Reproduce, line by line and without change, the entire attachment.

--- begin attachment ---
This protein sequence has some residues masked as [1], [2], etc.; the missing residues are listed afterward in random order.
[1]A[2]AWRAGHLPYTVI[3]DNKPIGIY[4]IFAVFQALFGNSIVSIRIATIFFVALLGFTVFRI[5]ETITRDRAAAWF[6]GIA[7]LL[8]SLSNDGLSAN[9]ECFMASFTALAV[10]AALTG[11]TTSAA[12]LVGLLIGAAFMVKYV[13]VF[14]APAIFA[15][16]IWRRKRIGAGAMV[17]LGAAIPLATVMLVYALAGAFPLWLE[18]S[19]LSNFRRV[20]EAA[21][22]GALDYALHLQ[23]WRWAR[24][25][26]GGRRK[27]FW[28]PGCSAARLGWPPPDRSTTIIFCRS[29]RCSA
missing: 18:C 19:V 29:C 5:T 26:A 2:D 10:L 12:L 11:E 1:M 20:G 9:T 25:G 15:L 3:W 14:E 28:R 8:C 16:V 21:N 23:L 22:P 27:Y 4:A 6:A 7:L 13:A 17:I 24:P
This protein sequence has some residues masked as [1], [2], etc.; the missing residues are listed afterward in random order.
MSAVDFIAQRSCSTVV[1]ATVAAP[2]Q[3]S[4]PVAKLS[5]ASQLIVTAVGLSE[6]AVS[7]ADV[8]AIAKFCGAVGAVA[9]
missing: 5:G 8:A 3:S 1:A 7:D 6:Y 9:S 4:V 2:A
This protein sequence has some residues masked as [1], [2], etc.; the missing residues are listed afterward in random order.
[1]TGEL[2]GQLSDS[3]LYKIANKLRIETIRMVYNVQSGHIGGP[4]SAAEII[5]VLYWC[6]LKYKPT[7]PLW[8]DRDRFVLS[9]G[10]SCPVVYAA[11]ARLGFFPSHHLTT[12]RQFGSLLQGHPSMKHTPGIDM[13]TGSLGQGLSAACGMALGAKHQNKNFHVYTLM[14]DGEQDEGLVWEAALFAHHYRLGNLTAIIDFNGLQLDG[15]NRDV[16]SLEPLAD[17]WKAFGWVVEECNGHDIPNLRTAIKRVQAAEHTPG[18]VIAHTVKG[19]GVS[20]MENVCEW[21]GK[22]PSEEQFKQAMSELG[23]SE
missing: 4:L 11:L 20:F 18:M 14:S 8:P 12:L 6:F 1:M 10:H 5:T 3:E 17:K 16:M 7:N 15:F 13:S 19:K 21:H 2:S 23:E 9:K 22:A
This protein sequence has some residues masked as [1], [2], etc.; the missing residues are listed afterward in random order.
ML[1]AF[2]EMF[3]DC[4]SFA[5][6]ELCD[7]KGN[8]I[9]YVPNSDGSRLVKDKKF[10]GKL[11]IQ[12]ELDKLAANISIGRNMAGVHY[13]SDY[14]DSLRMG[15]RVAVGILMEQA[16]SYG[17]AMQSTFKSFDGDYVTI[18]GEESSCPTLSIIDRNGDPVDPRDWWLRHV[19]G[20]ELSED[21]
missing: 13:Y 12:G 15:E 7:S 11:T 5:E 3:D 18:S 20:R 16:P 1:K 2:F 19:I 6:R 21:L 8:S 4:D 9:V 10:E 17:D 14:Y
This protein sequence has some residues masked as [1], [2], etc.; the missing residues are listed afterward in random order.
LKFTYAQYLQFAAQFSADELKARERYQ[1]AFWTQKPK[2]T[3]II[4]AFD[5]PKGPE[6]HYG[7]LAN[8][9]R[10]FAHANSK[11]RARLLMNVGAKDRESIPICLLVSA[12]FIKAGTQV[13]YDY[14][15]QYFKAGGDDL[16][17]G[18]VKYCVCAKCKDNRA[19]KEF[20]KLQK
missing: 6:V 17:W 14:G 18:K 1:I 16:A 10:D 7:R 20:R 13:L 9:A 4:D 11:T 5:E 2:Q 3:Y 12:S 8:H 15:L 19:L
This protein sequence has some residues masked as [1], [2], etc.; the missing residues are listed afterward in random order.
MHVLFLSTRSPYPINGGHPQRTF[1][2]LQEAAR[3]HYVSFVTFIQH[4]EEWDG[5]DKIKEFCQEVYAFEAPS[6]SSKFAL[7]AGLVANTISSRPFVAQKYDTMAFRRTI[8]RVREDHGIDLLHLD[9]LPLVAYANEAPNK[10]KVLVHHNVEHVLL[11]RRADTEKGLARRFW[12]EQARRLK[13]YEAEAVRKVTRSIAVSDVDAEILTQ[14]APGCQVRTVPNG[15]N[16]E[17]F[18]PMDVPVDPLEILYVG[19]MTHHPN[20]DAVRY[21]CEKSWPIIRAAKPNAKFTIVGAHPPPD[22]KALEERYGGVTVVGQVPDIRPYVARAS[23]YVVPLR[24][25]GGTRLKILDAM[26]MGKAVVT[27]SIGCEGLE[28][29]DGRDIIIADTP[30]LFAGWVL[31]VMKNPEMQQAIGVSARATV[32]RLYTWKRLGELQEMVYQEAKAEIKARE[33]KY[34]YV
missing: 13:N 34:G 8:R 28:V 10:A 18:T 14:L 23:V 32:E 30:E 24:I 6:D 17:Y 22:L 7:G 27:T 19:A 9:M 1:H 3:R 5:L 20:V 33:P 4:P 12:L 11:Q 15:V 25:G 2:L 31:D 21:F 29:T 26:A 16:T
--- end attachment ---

This protein sequence has some residues masked as [1], [2], etc.; the missing residues are listed afterward in random order.
[1]A[2]AWRAGHLPYTVI[3]DNKPIGIY[4]IFAVFQALFGNSIVSIRIATIFFVALLGFTVFRI[5]ETITRDRAAAWF[6]GIA[7]LL[8]SLSNDGLSAN[9]ECFMASFTALAV[10]AALTG[11]TTSAA[12]LVGLLIGAAFMVKYV[13]VF[14]APAIFA[15][16]IWRRKRIGAGAMV[17]LGAAIPLATVMLVYALAGAFPLWLE[18]S[19]LSNFRRV[20]EAA[21][22]GALDYALHLQ[23]WRWAR[24][25][26]GGRRK[27]FW[28]PGCSAARLGWPPPDRSTTIIFCRS[29]RCSA
missing: 18:C 19:V 29:C 5:T 26:A 2:D 10:L 12:L 11:E 1:M 20:G 9:T 25:G 15:L 3:W 14:E 28:R 8:C 16:V 21:N 23:L 22:P 27:Y 4:A 6:A 7:L 13:A 17:I 24:P
This protein sequence has some residues masked as [1], [2], etc.; the missing residues are listed afterward in random order.
MSAVDFIAQRSCSTVV[1]ATVAAP[2]Q[3]S[4]PVAKLS[5]ASQLIVTAVGLSE[6]AVS[7]ADV[8]AIAKFCGAVGAVA[9]
missing: 5:G 8:A 3:S 1:A 7:D 6:Y 9:S 4:V 2:A
This protein sequence has some residues masked as [1], [2], etc.; the missing residues are listed afterward in random order.
[1]TGEL[2]GQLSDS[3]LYKIANKLRIETIRMVYNVQSGHIGGP[4]SAAEII[5]VLYWC[6]LKYKPT[7]PLW[8]DRDRFVLS[9]G[10]SCPVVYAA[11]ARLGFFPSHHLTT[12]RQFGSLLQGHPSMKHTPGIDM[13]TGSLGQGLSAACGMALGAKHQNKNFHVYTLM[14]DGEQDEGLVWEAALFAHHYRLGNLTAIIDFNGLQLDG[15]NRDV[16]SLEPLAD[17]WKAFGWVVEECNGHDIPNLRTAIKRVQAAEHTPG[18]VIAHTVKG[19]GVS[20]MENVCEW[21]GK[22]PSEEQFKQAMSELG[23]SE
missing: 4:L 11:L 20:F 18:M 14:S 8:P 12:L 6:F 1:M 10:H 5:T 3:E 17:K 16:M 7:N 15:F 13:S 19:K 21:H 2:S 23:E 9:K 22:A
This protein sequence has some residues masked as [1], [2], etc.; the missing residues are listed afterward in random order.
ML[1]AF[2]EMF[3]DC[4]SFA[5][6]ELCD[7]KGN[8]I[9]YVPNSDGSRLVKDKKF[10]GKL[11]IQ[12]ELDKLAANISIGRNMAGVHY[13]SDY[14]DSLRMG[15]RVAVGILMEQA[16]SYG[17]AMQSTFKSFDGDYVTI[18]GEESSCPTLSIIDRNGDPVDPRDWWLRHV[19]G[20]ELSED[21]
missing: 13:Y 12:G 15:E 7:S 11:T 5:E 3:D 18:S 20:R 16:P 1:K 2:F 19:I 6:R 21:L 8:S 4:D 9:V 10:E 17:D 14:Y
This protein sequence has some residues masked as [1], [2], etc.; the missing residues are listed afterward in random order.
LKFTYAQYLQFAAQFSADELKARERYQ[1]AFWTQKPK[2]T[3]II[4]AFD[5]PKGPE[6]HYG[7]LAN[8][9]R[10]FAHANSK[11]RARLLMNVGAKDRESIPICLLVSA[12]FIKAGTQV[13]YDY[14][15]QYFKAGGDDL[16][17]G[18]VKYCVCAKCKDNRA[19]KEF[20]KLQK
missing: 6:V 17:W 14:G 18:K 1:I 16:A 10:D 7:R 20:R 13:L 9:A 4:D 11:T 5:E 2:Q 3:Y 12:S 8:H 15:L 19:L
This protein sequence has some residues masked as [1], [2], etc.; the missing residues are listed afterward in random order.
MHVLFLSTRSPYPINGGHPQRTF[1][2]LQEAAR[3]HYVSFVTFIQH[4]EEWDG[5]DKIKEFCQEVYAFEAPS[6]SSKFAL[7]AGLVANTISSRPFVAQKYDTMAFRRTI[8]RVREDHGIDLLHLD[9]LPLVAYANEAPNK[10]KVLVHHNVEHVLL[11]RRADTEKGLARRFW[12]EQARRLK[13]YEAEAVRKVTRSIAVSDVDAEILTQ[14]APGCQVRTVPNG[15]N[16]E[17]F[18]PMDVPVDPLEILYVG[19]MTHHPN[20]DAVRY[21]CEKSWPIIRAAKPNAKFTIVGAHPPPD[22]KALEERYGGVTVVGQVPDIRPYVARAS[23]YVVPLR[24][25]GGTRLKILDAM[26]MGKAVVT[27]SIGCEGLE[28][29]DGRDIIIADTP[30]LFAGWVL[31]VMKNPEMQQAIGVSARATV[32]RLYTWKRLGELQEMVYQEAKAEIKARE[33]KY[34]YV
missing: 13:N 34:G 8:R 28:V 10:A 18:T 14:L 23:V 32:E 30:E 24:I 6:D 17:Y 22:L 7:G 27:T 19:A 9:M 1:H 3:R 5:L 20:V 33:P 4:P 12:L 11:Q 15:V 25:G 2:L 31:D 21:F 29:T 26:A 16:T